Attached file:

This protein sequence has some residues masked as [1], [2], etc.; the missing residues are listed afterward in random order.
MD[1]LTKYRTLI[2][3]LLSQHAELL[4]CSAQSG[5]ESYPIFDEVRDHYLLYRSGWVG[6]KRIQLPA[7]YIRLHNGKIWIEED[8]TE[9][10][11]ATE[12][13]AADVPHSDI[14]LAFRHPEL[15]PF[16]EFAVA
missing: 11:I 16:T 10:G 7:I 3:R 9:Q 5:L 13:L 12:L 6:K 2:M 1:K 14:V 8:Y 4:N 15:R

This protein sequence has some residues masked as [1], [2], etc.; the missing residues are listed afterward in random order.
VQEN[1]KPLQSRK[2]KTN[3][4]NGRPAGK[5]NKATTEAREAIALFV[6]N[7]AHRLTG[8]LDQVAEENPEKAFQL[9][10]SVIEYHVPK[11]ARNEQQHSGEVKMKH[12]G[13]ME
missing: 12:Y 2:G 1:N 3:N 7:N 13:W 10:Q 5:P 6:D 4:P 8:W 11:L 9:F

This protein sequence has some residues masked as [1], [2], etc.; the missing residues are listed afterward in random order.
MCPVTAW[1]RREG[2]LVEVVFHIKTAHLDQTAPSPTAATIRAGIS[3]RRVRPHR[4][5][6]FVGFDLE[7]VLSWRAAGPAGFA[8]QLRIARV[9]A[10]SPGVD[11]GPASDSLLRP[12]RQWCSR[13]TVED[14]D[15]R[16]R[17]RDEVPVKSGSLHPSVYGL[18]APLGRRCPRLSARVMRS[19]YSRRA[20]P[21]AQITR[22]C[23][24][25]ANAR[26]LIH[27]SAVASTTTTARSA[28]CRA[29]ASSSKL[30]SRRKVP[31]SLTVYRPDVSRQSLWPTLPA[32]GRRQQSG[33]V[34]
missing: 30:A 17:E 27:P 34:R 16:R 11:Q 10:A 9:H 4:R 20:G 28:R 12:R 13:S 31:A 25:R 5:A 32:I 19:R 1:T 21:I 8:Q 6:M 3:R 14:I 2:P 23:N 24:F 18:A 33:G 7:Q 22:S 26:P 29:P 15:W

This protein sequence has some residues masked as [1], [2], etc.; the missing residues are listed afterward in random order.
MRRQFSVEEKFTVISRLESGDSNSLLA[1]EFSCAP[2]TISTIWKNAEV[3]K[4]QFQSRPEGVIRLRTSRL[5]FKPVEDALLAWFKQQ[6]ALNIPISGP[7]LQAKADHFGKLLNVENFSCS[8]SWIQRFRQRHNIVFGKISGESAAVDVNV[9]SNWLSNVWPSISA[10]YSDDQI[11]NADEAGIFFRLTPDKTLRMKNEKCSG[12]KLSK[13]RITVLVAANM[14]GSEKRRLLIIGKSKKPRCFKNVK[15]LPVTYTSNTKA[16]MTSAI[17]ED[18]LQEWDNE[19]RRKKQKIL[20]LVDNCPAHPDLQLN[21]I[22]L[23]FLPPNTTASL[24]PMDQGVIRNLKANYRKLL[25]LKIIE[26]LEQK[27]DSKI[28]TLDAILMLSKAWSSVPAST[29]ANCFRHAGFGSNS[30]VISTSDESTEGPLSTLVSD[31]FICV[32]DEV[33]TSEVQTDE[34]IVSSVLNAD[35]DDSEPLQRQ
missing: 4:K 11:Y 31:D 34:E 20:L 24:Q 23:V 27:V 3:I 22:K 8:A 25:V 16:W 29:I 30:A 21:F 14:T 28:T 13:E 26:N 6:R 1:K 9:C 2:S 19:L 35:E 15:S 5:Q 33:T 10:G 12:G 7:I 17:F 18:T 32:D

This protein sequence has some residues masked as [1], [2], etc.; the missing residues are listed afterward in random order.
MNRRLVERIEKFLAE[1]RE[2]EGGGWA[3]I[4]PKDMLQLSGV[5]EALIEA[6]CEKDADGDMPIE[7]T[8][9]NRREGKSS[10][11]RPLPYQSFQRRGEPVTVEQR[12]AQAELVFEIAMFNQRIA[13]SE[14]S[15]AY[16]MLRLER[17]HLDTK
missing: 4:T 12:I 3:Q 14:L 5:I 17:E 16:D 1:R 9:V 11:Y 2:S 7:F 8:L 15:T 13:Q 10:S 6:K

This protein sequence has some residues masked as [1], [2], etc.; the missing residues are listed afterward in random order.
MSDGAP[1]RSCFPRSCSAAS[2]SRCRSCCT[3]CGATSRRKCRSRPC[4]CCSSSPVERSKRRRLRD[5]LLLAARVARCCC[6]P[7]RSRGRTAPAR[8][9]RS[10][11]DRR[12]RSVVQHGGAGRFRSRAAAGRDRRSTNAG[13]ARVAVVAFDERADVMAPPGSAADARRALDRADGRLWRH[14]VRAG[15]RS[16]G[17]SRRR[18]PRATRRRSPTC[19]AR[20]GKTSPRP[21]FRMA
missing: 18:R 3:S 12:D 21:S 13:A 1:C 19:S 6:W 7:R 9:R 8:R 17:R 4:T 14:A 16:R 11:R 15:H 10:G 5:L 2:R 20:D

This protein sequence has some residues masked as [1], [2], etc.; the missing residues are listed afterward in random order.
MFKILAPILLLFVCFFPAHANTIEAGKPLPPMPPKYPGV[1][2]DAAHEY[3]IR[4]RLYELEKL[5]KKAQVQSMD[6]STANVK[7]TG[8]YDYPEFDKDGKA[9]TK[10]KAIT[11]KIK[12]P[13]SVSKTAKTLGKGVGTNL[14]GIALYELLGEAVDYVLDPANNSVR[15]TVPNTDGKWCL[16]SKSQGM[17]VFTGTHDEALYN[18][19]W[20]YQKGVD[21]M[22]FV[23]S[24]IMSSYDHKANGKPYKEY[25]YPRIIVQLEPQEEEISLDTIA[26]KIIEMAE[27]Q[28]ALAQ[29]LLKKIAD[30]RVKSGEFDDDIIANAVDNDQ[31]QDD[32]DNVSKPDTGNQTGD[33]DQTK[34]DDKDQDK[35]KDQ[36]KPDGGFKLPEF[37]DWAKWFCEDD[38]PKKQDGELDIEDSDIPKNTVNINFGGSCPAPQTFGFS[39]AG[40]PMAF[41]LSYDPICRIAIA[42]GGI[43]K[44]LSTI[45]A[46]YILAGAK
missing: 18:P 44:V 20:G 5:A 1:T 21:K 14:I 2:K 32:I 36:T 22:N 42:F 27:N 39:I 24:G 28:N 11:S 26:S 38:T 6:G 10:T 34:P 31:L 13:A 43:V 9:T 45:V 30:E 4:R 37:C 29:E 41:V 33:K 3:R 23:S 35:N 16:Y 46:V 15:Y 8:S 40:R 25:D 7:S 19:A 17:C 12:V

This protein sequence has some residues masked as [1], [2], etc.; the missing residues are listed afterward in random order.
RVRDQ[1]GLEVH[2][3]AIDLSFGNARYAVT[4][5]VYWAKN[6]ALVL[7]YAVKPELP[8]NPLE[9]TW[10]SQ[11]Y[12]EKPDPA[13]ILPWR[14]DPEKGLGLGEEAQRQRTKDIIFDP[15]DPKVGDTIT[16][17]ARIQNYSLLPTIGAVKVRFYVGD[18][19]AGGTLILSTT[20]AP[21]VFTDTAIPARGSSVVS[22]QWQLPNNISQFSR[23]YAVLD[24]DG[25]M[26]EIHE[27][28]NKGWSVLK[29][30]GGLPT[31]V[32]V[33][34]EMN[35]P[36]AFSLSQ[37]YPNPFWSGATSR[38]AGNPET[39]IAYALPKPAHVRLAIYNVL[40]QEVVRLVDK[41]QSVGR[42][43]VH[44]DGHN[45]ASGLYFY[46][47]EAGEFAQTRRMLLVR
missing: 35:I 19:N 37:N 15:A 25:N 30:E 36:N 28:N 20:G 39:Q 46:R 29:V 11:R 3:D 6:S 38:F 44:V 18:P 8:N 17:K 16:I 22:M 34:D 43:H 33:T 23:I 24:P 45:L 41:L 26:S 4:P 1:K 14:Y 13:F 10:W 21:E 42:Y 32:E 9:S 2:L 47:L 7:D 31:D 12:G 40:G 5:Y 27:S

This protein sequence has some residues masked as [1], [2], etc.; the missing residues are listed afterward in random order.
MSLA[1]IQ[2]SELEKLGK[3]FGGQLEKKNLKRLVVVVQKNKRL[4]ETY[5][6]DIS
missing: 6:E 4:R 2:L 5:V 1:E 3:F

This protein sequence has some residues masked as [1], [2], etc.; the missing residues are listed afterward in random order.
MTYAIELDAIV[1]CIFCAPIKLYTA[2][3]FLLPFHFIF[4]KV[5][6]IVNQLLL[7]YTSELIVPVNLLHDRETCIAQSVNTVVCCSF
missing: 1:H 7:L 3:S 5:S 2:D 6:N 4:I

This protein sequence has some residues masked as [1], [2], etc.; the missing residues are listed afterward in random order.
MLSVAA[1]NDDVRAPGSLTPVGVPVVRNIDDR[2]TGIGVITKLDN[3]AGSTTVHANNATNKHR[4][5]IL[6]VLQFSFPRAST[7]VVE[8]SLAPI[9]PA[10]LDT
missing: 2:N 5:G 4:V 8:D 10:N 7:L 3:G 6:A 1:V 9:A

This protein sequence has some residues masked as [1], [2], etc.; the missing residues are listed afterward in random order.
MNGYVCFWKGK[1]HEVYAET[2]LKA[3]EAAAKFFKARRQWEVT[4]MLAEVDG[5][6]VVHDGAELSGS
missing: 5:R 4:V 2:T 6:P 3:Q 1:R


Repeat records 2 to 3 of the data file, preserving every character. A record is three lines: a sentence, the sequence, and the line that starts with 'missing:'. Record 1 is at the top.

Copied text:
This protein sequence has some residues masked as [1], [2], etc.; the missing residues are listed afterward in random order.
VQEN[1]KPLQSRK[2]KTN[3][4]NGRPAGK[5]NKATTEAREAIALFV[6]N[7]AHRLTG[8]LDQVAEENPEKAFQL[9][10]SVIEYHVPK[11]ARNEQQHSGEVKMKH[12]G[13]ME
missing: 12:Y 2:G 1:N 3:N 7:N 13:W 10:Q 5:P 6:D 4:P 8:W 11:L 9:F

This protein sequence has some residues masked as [1], [2], etc.; the missing residues are listed afterward in random order.
MCPVTAW[1]RREG[2]LVEVVFHIKTAHLDQTAPSPTAATIRAGIS[3]RRVRPHR[4][5][6]FVGFDLE[7]VLSWRAAGPAGFA[8]QLRIARV[9]A[10]SPGVD[11]GPASDSLLRP[12]RQWCSR[13]TVED[14]D[15]R[16]R[17]RDEVPVKSGSLHPSVYGL[18]APLGRRCPRLSARVMRS[19]YSRRA[20]P[21]AQITR[22]C[23][24][25]ANAR[26]LIH[27]SAVASTTTTARSA[28]CRA[29]ASSSKL[30]SRRKVP[31]SLTVYRPDVSRQSLWPTLPA[32]GRRQQSG[33]V[34]
missing: 30:A 17:E 27:P 34:R 16:R 11:Q 10:A 9:H 4:R 20:G 28:R 12:R 13:S 31:A 25:R 5:A 32:I 19:R 1:T 21:I 8:Q 6:M 3:R 14:I 2:P 23:N 24:F 18:A 33:G 7:Q 22:S 26:P 29:P 15:W